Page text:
Fish Biology and Ecology
Fish Biology and Ecology 2023-24
School of Ocean Sciences
Module - Semester 2
This module will provide a detailed introduction to the evolution, taxonomy and diversity of teleost fishes, a summary of the variation in life cycles, population dynamics and ecology and a review of the anthropogenic threats facing this diverse and widely distributed vertebrate group. The course will contain the following topics:
• The evolution and diversity of teleost fishes will be reviewed and placed within the broader context of fish evolution.
• The adaptive radiation and zoogeography of teleosts will be reviewed covering freshwater and marine distributions as well as the distribution and adaptations to more extreme environments such as intertidal, polar, deep sea, cave and arid habitats.
• The lifecycles and population dynamics of teleost fishes will be reviewed. Particular focus will be placed on the larval phase as the critical phase in the life cycle for most teleost fishes and the variability in life cycles and life history strategies observed amongst teleost fishes will be reviewed. Fish population dynamics will be reviewed including summaries of how patterns of population structure, growth, mortality and maturity are described. The models used to describe the dynamics of fish populations (including fisheries management models) will be described.
• The behavioural ecology of teleost fishes will be summarised to provide a summary of how fishes interact with each other and with their environment.
• The conservation ecology of teleost fishes will be reviewed with particular focus on extinction and biodiversity threats and the approaches adopted to conserve and restore threatened fishes.
• The anthropogenic impacts on teleost fishes will be summarised including exploitation impacts (ecosystem shifts and fisheries-induced evolution) and environmental impacts (pollutants, invasive fish species, habitat destruction and climate change)
-threshold -(D) The students should be able to express a basic factual knowledge of at least some part of the core material presented in the module, and be able to show some level of understanding of the evolution and distribution of teleost fishes, their ecology and the anthropogenic threats faced by this taxa. The students should have demonstrated a basic ability to analyse and present data on fish feeding ecology in their lab report.
-good -(B) The students should be able to express a thorough factual knowledge of much of the core material presented in the module, and have a competent and detailed understanding of the evolution and distribution of teleost fishes, their ecology and the anthropogenic threats faced by this taxa. Some evidence of further reading and ability to integrate material from the full range of the lecture content will be shown. The students should have demonstrated good numerical analysis skills and the ability to analyse and present fish feeding ecology data in a clear and concise manner, and to show a good level of additional reading; using a wide range of literature to make sensible inferences about the data.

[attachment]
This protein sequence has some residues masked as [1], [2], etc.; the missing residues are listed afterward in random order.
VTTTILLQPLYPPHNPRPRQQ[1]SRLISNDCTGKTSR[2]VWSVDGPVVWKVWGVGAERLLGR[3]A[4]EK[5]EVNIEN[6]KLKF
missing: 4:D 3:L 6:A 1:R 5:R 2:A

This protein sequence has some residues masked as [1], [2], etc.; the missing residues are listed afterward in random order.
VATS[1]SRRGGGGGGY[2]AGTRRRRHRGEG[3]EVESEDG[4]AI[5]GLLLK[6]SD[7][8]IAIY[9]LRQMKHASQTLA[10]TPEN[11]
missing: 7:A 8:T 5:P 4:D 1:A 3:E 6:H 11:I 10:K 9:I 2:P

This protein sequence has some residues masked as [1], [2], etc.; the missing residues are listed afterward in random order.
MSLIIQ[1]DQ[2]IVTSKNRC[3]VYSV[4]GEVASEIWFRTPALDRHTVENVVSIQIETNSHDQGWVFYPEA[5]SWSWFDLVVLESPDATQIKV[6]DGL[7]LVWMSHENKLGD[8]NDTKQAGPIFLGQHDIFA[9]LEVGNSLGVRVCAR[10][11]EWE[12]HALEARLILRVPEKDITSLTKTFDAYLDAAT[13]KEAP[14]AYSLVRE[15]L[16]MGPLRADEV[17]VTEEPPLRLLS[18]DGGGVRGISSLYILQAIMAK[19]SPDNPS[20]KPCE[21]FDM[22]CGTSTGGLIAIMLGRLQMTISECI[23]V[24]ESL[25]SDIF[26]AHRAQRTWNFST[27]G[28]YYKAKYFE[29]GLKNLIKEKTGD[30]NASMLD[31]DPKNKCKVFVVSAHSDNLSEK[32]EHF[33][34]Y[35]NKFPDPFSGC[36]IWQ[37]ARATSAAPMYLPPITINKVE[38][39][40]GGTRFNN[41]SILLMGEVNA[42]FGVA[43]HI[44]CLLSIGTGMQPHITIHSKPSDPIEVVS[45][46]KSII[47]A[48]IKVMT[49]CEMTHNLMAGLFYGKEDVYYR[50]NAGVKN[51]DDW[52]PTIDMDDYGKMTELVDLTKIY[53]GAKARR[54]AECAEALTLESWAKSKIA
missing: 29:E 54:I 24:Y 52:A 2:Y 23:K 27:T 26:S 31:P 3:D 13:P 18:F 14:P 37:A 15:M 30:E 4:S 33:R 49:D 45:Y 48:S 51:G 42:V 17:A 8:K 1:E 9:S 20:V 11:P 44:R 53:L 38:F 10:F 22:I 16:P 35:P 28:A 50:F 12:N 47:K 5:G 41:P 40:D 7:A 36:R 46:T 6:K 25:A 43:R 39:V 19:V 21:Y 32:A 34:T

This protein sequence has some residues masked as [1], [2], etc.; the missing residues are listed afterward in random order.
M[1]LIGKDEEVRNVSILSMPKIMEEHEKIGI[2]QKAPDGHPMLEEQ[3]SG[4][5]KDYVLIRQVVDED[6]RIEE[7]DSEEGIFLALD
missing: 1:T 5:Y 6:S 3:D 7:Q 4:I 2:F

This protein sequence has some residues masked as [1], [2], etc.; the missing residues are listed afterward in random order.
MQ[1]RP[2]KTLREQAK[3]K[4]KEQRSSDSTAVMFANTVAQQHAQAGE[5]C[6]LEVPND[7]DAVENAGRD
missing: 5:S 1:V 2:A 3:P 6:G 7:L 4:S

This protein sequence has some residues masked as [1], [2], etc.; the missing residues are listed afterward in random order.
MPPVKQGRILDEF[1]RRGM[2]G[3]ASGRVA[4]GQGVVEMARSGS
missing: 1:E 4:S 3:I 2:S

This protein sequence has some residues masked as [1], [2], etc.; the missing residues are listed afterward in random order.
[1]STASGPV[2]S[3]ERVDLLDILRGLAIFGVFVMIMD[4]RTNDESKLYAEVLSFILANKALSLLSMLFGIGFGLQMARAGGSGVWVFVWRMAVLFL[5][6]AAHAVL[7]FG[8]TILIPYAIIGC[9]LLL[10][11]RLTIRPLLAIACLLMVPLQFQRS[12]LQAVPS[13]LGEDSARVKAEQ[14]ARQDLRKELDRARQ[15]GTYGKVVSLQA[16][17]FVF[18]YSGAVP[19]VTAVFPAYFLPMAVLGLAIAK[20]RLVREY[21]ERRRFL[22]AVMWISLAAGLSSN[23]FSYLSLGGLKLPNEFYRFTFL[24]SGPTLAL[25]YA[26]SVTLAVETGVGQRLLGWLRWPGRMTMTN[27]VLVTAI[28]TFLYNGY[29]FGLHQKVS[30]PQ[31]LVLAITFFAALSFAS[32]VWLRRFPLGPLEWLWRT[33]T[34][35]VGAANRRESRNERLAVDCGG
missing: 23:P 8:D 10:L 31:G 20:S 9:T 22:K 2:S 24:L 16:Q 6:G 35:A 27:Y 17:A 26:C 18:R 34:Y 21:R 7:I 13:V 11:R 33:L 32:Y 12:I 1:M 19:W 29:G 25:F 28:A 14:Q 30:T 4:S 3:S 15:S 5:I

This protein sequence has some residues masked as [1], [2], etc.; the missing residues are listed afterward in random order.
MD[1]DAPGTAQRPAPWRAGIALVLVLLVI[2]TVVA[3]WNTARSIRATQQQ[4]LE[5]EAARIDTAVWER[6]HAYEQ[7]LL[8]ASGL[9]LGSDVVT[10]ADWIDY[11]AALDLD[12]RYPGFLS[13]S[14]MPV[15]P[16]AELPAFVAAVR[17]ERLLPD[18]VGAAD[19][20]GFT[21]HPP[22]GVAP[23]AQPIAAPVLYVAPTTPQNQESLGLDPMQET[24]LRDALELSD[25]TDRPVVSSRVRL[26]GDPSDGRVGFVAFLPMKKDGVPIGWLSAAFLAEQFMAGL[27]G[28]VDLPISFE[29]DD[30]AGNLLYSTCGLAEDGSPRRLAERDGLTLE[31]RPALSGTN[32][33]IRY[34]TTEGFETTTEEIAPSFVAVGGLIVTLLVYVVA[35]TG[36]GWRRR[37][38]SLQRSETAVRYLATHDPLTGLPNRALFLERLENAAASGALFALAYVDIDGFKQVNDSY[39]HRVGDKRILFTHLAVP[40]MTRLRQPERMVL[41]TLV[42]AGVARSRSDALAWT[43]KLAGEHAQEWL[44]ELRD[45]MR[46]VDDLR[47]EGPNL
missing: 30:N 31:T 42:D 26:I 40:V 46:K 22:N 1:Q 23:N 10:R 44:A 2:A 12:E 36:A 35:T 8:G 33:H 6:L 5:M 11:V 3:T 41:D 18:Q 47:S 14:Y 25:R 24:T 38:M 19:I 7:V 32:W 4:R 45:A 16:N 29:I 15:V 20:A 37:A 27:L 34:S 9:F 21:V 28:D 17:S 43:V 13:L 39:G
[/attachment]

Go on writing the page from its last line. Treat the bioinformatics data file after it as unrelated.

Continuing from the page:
-excellent -(A) The students should demonstrate comprehensive factual knowledge, critical understanding of theory, evidence of extensive extra reading of primary literature and the ability to integrate this extra knowledge in a relevant manner thus demonstrating a clear and detailed understanding of the evolution and distribution of teleost fishes, their ecology and the anthropogenic threats faced by this taxa. In the feeding ecology lab report, the students should have demonstrated excellent numerical analysis skills and the ability to present their data in a clear and concise manner, and to show evidence of extensive extra reading from primary sources, discussing their own data in a wholly justified manner to high scientific standards.
- Demonstrate a detailed understanding of the essential facts, major concepts, principles and theories associated with teleost evolution, diversity and ecology
- Demonstrate a detailed understanding of the feeding ecology of fishes and the ability to analyse and present data relating body morphology to feeding ecology in the form of a lab report
- Demonstrate a detailed understanding of the population dynamics of teleost fishes
- Demonstrate an appreciation of the various anthropogenic threats faced by teleost fishes and the potential impacts of these threats
- Understand and explain the evolutionary history and zoogeography of teleost fishes and the diverse ecology of the taxa
Fish Feeding Ecology lab report - each student will analyse data collected during the lab practicals, together with archived data collected in previous years, to examine the relationships between mouth size, intestine length and feeding ecology in teleost fishes. There will be a lecture outlining the assignment, students are provided with a handout that explains the data analysis and two help sessions are timetabled to deal with questions related to the data analysis.
Exam (Centrally Scheduled)
End of module written examination consisting of two sections, each with two questions. Students should answer one question from Section A and one question from Section B. Both questions carry equal weighting (50% of mark).